More of us are looking to be more ethical when it comes to what we put on our plates. So, what would environmentalists eat? Is going vegan the only option?

Read more

Truth is, what you eat has effects beyond the desired improvement of your waistline. Humanity is not on track to prevent catastrophic global warming and irreversible environmental damage. And with the global population projected to reach 10 billion by 2050; what we eat has growing implications for topsoil, pollution, greenhouse gasses and deforestation.

So, totally vegan then? Not necessarily. The answer is really simple. Eat as many vegetables as possible. Food writer Michael Pollan beautifully condensed this advice into 8 words: “Eat real food, not too much, mostly plants.”

We’re all aware that cutting down on meat and dairy consumption is key, but according to nutritional guidelines an environmentally sustainable solution will be to minimize the damage that we do and try to maximize any positive opportunities for change. Individual choices matter, irrespective of how small they might seem.

For a diet to be considered sustainable, food should be produced in a way that protects the environment and has a low impact on biodiversity, ecosystems and natural resources. A sustainable diet should also be nutritionally adequate, safe, healthy and economically affordable.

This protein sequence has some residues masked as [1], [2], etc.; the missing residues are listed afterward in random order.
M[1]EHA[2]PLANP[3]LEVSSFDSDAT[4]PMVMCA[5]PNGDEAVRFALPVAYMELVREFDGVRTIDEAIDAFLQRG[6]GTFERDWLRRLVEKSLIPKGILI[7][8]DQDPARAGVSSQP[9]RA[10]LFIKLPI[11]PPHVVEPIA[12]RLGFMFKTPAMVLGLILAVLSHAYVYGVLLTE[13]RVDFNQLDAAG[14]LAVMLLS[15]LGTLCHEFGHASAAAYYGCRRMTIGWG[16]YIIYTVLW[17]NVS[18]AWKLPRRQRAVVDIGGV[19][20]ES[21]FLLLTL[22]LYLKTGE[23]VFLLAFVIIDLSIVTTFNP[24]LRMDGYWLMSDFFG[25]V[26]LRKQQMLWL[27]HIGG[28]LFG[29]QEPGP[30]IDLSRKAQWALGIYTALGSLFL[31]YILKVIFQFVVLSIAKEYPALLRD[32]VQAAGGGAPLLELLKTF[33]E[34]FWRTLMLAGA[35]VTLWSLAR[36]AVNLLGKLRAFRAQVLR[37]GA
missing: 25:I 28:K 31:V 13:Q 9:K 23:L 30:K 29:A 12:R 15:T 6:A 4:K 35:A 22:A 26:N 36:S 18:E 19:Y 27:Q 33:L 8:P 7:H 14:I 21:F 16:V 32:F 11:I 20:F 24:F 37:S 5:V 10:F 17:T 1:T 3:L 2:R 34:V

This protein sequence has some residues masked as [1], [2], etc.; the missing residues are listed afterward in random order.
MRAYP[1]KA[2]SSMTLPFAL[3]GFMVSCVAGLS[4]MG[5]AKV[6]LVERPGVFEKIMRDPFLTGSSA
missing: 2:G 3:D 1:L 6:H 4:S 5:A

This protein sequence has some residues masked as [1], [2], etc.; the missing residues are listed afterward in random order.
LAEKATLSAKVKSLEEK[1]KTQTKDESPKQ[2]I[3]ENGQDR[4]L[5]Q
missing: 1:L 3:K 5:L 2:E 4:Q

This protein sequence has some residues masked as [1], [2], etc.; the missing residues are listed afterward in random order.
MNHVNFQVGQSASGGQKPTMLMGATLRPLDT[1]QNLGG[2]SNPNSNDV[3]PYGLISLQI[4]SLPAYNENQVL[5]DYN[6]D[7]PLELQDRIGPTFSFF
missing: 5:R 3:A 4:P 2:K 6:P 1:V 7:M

Let’s dive into a few tips on how to eat sustainably for your own health and the health of our planet:

  • Eat more plants (and less meat). When choosing animal proteins, select options that produce fewer carbon emissions such as farmed fish, eggs, chicken and pork. If you’re going to axe meat from your diet, make it the red variety. The environmental costs of producing red meat – chiefly beef and lamb – take the greatest toll on the environment. Shifting the type of animal protein – and how often you consume it – could play a significant role in your diet’s environmental impact. Meatless Mondays anyone?
  • Be picky with seafood. Check the eco-ratings to determine the healthfulness and environmental sustainability of seafood options.
  • Cut processed food. They are high in fat, sugar and additives. Production, transportation and consumption of these foods contribute to greenhouse gas emissions.
  • Buy local and in season. Buy from your local farmer’s market or closest fresh produce supplier. Seasonal produce usually travels shorter distances and therefore uses less fuel and creates less pollution. It’s tastier and more affordable too!
  • Purchase washable, reusable bags to reduce packaging waste.
  • Reduce food waste to eliminate landfills. Plan weekly meals. Buy and cook only what you can consume and turn left-overs into new flavorful dishes. Use stale bread for croutons, French toast or breadcrumbs.
  • Make your own compost. Turn organic waste into nutrient-rich fertilizer which can be used to grow your own nutritious foods. What a great life cycle!

What you choose to eat affects the ocean, the atmosphere and the land just as much as your personal health.

Isn’t it time we all live a little greener … a little kinder?

Source: totaste.com, everydayhealth.com, hsph.harvard.edu, womanshealthmag.com, wwf.org.uk, ethical.net. health.usnews.com, thegruardian.com

DISCLAIMER: The information on this website is for educational purposes only, and is not intended as medical advice, diagnosis or treatment. If you are experiencing symptoms or need health advice, please consult a healthcare professional.